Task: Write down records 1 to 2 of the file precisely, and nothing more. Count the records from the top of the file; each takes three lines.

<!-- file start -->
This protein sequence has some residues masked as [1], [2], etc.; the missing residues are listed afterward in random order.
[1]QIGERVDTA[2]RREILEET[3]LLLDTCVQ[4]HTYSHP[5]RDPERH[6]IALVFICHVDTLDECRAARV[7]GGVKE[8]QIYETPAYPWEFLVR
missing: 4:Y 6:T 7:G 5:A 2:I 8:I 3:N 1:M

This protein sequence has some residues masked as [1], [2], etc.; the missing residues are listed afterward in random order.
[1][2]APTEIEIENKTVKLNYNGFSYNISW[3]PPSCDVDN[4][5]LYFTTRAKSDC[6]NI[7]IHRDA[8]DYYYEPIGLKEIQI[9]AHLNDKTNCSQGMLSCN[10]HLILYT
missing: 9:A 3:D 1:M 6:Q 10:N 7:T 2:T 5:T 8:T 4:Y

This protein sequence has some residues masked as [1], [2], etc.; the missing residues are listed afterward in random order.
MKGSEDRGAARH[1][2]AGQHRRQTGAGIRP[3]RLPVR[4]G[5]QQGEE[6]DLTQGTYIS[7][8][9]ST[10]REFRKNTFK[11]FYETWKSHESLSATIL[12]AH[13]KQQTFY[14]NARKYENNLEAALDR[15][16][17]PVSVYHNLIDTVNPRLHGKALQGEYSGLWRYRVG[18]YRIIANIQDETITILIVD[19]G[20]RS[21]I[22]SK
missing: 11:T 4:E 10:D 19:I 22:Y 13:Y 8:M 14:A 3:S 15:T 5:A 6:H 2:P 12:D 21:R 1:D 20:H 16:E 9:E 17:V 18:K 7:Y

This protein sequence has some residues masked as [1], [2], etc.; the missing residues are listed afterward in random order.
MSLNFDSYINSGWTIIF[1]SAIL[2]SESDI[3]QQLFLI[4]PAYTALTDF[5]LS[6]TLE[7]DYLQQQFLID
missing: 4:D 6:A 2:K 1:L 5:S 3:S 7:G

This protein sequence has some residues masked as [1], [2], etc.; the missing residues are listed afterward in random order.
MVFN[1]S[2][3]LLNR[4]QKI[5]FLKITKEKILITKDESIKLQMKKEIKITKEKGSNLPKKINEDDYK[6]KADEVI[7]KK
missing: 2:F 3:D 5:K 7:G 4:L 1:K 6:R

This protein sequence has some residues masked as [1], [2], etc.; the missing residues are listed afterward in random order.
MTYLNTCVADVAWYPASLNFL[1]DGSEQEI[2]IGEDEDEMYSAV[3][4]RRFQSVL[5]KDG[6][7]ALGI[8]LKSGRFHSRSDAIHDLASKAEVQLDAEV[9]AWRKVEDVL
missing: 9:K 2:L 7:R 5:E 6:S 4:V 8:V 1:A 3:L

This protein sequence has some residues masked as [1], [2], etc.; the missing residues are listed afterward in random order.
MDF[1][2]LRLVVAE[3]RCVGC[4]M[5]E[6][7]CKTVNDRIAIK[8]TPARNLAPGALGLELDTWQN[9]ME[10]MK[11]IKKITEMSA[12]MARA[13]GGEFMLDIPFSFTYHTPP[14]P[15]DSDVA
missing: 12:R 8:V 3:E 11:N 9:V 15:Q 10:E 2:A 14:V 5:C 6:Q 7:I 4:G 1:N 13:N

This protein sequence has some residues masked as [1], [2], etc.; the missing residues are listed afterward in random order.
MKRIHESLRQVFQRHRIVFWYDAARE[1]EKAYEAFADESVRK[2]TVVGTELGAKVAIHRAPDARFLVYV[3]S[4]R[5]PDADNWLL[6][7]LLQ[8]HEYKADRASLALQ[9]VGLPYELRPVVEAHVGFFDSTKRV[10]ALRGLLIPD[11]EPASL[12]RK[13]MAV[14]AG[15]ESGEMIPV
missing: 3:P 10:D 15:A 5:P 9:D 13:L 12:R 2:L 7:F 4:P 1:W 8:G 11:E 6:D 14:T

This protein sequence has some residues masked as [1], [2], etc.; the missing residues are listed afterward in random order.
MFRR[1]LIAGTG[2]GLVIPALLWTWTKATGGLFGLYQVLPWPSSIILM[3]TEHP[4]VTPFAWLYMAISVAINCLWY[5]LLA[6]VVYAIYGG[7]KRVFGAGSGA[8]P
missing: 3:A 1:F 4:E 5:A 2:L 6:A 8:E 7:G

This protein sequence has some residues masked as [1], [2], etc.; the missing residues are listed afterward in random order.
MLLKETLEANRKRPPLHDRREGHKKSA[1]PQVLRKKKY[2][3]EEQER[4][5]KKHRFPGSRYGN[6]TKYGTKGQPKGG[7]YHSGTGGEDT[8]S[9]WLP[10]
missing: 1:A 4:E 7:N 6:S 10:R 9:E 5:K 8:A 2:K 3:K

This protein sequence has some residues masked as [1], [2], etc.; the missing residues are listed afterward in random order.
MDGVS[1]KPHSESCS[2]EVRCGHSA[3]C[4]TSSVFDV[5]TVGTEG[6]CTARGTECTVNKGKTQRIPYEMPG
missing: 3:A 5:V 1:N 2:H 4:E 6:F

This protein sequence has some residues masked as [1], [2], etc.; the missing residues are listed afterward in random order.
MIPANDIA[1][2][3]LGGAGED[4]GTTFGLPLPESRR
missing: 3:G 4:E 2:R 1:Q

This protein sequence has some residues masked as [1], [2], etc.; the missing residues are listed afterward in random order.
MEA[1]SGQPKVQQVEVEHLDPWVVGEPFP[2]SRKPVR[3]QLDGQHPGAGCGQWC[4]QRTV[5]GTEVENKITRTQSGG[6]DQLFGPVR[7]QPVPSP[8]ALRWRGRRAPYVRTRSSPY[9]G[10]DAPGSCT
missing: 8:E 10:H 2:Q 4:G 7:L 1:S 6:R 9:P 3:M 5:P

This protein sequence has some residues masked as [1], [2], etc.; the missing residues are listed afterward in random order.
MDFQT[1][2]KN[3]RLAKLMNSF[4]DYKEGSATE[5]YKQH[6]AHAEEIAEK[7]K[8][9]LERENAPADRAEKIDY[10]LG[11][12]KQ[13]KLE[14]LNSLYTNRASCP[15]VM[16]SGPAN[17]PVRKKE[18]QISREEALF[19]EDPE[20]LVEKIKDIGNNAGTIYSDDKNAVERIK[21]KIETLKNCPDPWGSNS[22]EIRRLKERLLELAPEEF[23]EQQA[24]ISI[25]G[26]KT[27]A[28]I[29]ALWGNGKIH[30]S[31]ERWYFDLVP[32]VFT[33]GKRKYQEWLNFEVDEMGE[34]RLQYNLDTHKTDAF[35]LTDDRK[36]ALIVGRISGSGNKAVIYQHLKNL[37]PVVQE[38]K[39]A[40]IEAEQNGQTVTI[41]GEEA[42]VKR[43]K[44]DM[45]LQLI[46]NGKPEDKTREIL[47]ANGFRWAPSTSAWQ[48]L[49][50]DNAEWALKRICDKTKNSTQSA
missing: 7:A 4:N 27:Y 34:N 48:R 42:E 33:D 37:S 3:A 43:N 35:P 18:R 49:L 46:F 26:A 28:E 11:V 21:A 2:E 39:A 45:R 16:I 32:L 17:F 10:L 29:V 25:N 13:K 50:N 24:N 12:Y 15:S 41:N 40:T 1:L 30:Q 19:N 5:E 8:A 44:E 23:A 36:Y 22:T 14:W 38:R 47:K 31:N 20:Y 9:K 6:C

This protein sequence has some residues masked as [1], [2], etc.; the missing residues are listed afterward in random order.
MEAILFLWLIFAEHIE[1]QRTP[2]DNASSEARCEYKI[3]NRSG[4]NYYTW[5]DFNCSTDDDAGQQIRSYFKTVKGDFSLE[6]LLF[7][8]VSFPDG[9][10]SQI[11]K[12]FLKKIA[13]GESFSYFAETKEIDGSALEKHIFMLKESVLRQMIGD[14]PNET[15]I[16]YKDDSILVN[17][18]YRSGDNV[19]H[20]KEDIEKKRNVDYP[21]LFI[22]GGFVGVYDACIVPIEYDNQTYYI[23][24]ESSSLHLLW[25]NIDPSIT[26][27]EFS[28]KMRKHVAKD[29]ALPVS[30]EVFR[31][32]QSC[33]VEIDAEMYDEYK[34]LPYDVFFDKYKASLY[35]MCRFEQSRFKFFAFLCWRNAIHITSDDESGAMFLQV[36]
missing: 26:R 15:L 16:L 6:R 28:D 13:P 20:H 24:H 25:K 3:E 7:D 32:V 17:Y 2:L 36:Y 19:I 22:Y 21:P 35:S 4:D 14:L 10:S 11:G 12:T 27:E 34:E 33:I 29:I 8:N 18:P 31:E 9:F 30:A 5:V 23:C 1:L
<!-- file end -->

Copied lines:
This protein sequence has some residues masked as [1], [2], etc.; the missing residues are listed afterward in random order.
[1]QIGERVDTA[2]RREILEET[3]LLLDTCVQ[4]HTYSHP[5]RDPERH[6]IALVFICHVDTLDECRAARV[7]GGVKE[8]QIYETPAYPWEFLVR
missing: 4:Y 6:T 7:G 5:A 2:I 8:I 3:N 1:M

This protein sequence has some residues masked as [1], [2], etc.; the missing residues are listed afterward in random order.
[1][2]APTEIEIENKTVKLNYNGFSYNISW[3]PPSCDVDN[4][5]LYFTTRAKSDC[6]NI[7]IHRDA[8]DYYYEPIGLKEIQI[9]AHLNDKTNCSQGMLSCN[10]HLILYT
missing: 9:A 3:D 1:M 6:Q 10:N 7:T 2:T 5:T 8:T 4:Y